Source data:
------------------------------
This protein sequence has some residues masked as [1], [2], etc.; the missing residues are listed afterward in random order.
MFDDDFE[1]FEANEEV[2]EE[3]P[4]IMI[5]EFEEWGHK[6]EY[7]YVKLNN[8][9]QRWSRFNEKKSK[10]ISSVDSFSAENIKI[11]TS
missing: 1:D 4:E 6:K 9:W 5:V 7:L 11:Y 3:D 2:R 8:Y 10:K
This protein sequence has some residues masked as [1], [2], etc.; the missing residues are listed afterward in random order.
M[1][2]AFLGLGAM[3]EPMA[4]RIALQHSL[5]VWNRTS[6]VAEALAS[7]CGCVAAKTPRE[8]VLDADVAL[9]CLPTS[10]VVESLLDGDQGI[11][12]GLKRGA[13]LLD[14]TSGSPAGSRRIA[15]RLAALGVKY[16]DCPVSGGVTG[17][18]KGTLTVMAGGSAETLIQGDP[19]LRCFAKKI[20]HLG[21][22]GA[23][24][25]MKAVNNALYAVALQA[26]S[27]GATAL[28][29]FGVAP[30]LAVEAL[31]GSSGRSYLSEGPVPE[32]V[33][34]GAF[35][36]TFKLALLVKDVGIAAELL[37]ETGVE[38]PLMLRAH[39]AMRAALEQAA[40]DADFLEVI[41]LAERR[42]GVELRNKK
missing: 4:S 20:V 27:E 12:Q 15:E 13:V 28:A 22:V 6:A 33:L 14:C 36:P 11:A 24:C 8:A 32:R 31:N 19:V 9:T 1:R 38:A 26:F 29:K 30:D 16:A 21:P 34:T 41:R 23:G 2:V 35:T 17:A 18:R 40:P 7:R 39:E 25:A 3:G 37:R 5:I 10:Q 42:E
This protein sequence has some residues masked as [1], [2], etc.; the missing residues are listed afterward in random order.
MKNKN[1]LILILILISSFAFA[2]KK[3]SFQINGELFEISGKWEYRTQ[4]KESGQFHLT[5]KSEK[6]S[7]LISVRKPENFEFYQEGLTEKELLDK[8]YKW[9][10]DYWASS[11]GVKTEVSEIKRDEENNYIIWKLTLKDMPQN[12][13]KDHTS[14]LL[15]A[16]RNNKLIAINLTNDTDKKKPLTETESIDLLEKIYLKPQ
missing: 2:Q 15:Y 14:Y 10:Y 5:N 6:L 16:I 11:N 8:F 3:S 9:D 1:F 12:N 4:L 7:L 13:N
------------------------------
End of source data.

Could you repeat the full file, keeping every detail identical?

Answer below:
This protein sequence has some residues masked as [1], [2], etc.; the missing residues are listed afterward in random order.
MFDDDFE[1]FEANEEV[2]EE[3]P[4]IMI[5]EFEEWGHK[6]EY[7]YVKLNN[8][9]QRWSRFNEKKSK[10]ISSVDSFSAENIKI[11]TS
missing: 1:D 4:E 6:K 9:W 5:V 7:L 11:Y 3:D 2:R 8:Y 10:K
This protein sequence has some residues masked as [1], [2], etc.; the missing residues are listed afterward in random order.
M[1][2]AFLGLGAM[3]EPMA[4]RIALQHSL[5]VWNRTS[6]VAEALAS[7]CGCVAAKTPRE[8]VLDADVAL[9]CLPTS[10]VVESLLDGDQGI[11][12]GLKRGA[13]LLD[14]TSGSPAGSRRIA[15]RLAALGVKY[16]DCPVSGGVTG[17][18]KGTLTVMAGGSAETLIQGDP[19]LRCFAKKI[20]HLG[21][22]GA[23][24][25]MKAVNNALYAVALQA[26]S[27]GATAL[28][29]FGVAP[30]LAVEAL[31]GSSGRSYLSEGPVPE[32]V[33][34]GAF[35][36]TFKLALLVKDVGIAAELL[37]ETGVE[38]PLMLRAH[39]AMRAALEQAA[40]DADFLEVI[41]LAERR[42]GVELRNKK
missing: 4:S 20:V 27:E 12:Q 15:E 13:V 28:A 22:V 6:A 33:L 14:C 36:P 11:A 24:C 8:A 32:R 31:N 19:V 9:T 1:R 38:A 26:F 29:K 30:D 16:A 21:P 34:T 41:R 23:G 2:V 35:T 17:A 18:R 40:P 7:R 39:E 25:A 3:G 37:R 5:I 10:Q 42:E
This protein sequence has some residues masked as [1], [2], etc.; the missing residues are listed afterward in random order.
MKNKN[1]LILILILISSFAFA[2]KK[3]SFQINGELFEISGKWEYRTQ[4]KESGQFHLT[5]KSEK[6]S[7]LISVRKPENFEFYQEGLTEKELLDK[8]YKW[9][10]DYWASS[11]GVKTEVSEIKRDEENNYIIWKLTLKDMPQN[12][13]KDHTS[14]LL[15]A[16]RNNKLIAINLTNDTDKKKPLTETESIDLLEKIYLKPQ
missing: 2:Q 15:Y 14:Y 10:Y 5:N 6:L 16:I 11:N 8:F 3:S 9:D 1:F 12:N 4:L 7:L 13:N